The other thing you're going to want to check is rear pinion angle. Ours needed to be raised just a little to make it perfect. Simply remove one end of each upper or lower arm and turn it in a bit. A little goes a long way here. When you're done tighten up the jam nuts and that's it.
|With this suspension Rubicon
says you can run 31, 32 or 33" tires. Being that the sickness runs
deep with us we want (read: NEED) 33's! That ain't gonna be easy,
let's just get that out of the way right now. This Jeep has so much flex that the
tires really move! We took a set of 33x13.50LT15 Mickey Thompson
bias-ply Baja Claws off our Wrangler to see how things fit. First thing
you need to do, lose all the plastic wheel well liners! Better here than
on the trails.
In the front we had to trim the inside in the fenders quite a bit. The front bumper, hack city! From the outside it looks like stock. We found that the problems aren't with the outer parts of the front fenders but with the body seams and lower inside lip. A little slice and dice then a good smack with a sledge hammer will do the trick. We had to carve up the front bumper quite a bit. Again, leaving the outer portion alone we went to work just to the inside of it and remove about 2". The allows plenty of clearance and looks like stock. Can't beat that!
For the rear, the stock bumper has got to go! It's hitting big time. We'll be doing some major work back here but it's only temporary. New bumpers are in the works for this baby. If you aren't up to hacking into your Grand Cherokee then you might just want to go with 32" tires, although I can't see them fitting without at least a little trimming.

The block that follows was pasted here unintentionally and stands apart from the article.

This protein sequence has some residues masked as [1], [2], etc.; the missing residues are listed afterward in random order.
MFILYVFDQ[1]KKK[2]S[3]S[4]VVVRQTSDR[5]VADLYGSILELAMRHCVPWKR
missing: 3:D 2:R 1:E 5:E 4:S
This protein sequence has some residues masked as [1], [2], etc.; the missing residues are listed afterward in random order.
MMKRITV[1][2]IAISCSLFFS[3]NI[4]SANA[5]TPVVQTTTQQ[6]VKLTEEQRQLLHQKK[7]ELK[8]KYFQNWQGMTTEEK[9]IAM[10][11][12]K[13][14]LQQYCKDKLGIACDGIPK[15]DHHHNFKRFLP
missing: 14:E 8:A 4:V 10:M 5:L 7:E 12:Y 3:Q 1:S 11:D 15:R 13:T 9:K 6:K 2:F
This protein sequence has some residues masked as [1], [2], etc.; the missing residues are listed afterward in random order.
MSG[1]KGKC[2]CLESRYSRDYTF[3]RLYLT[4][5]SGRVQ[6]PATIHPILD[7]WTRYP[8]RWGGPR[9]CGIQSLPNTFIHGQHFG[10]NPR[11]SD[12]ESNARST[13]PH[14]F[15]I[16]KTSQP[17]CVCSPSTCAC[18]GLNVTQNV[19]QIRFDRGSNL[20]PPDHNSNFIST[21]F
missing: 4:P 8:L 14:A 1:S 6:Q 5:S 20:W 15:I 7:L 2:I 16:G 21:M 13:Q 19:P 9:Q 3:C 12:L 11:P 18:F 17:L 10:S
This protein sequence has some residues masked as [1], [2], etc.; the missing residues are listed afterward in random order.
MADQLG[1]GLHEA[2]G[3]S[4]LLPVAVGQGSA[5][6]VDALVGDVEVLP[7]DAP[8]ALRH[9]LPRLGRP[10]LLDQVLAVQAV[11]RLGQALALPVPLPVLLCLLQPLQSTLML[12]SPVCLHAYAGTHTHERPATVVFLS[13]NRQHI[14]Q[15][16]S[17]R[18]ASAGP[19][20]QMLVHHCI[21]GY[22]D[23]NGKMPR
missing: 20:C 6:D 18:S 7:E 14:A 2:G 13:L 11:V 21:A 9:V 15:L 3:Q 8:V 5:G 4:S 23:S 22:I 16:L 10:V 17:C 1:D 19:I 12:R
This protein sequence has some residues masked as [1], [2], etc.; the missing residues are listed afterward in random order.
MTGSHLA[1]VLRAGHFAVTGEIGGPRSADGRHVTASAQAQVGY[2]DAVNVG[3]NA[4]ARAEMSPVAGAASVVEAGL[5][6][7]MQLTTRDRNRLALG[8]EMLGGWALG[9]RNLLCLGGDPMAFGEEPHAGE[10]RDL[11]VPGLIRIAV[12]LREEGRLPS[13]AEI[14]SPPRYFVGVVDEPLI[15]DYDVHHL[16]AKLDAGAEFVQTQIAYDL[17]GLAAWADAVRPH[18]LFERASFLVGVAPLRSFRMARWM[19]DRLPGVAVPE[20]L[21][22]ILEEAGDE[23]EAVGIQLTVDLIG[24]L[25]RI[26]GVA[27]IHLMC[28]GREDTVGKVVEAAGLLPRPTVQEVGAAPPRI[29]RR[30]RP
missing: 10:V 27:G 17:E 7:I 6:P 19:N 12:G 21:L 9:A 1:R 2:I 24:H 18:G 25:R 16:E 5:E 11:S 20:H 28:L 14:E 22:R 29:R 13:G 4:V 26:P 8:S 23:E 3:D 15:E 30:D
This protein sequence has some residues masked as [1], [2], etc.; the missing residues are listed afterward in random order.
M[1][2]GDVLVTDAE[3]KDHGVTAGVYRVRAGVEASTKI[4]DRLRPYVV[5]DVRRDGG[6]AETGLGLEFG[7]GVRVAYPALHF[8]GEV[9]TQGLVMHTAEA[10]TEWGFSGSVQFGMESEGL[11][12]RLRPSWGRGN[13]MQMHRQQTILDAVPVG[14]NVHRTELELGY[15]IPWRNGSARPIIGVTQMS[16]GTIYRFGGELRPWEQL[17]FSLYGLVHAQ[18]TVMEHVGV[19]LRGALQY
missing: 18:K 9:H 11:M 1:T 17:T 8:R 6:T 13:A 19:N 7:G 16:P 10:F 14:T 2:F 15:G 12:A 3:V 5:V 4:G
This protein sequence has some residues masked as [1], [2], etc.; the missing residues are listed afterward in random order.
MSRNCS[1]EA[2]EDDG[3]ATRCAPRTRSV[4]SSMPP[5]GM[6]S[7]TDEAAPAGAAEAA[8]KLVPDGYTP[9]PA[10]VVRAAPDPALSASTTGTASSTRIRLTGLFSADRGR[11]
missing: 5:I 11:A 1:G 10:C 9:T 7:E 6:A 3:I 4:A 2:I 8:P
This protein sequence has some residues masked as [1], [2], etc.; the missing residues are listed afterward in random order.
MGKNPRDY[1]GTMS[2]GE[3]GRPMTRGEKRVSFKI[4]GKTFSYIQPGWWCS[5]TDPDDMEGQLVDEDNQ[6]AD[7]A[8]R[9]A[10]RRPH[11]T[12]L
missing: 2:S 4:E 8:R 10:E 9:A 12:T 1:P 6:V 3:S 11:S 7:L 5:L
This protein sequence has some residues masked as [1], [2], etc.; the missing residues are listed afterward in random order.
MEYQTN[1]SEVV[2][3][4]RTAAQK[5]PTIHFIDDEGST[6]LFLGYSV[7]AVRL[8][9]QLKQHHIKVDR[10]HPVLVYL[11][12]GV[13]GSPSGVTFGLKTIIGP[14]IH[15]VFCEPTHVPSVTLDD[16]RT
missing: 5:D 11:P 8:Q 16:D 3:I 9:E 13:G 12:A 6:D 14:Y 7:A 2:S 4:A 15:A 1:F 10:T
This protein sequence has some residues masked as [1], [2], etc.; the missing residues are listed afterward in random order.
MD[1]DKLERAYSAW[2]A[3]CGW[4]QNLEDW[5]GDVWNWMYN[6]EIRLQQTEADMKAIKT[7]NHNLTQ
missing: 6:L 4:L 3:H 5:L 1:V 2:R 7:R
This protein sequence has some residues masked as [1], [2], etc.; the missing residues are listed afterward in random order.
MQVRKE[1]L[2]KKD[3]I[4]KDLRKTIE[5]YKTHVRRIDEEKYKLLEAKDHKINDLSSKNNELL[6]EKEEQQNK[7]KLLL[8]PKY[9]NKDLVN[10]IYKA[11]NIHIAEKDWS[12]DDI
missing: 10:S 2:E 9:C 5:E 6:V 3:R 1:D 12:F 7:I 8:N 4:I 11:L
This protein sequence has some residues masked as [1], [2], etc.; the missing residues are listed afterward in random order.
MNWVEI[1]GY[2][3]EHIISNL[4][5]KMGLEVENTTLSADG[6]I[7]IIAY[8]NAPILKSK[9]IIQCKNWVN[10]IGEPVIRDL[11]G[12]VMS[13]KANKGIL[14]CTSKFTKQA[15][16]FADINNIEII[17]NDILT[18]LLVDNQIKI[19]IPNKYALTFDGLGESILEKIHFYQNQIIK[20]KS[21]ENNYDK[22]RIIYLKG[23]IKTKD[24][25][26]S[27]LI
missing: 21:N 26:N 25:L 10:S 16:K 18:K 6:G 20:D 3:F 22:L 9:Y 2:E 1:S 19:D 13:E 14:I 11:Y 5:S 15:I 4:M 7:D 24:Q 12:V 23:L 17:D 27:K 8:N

After our first real drive we found out one important thing. Follow the directions, all of them. Rubicon Express does not recommend the use of bias ply tires on this vehicle. The Mickey Thompson Baja Claws we installed to test it were. That didn't work at all. We had death wobble up the ying-yang! Swapping those out for a nice set of 33x12.50R15 BFGoodrich All-Terrain K/O's on 15x8 Mickey Thompson Classic II wheels made a huge difference. We also replaced all the steering linkage as it was worn and not helping us any. This made our Grand drive like a million bucks. A few more slight alteration on the fenders will open up a lot more room for us and we hope to get it up on the trails for some serious testing soon.
What do we think of the lift so far? It's the best I've ever seen. This thing is amazing. Other than the small problem with the lower rear arms being the wrong length I'd say the folks at Rubicon Express have done their homework. If you are looking at taking your Grand Cherokee to new heights, you really must give them a call.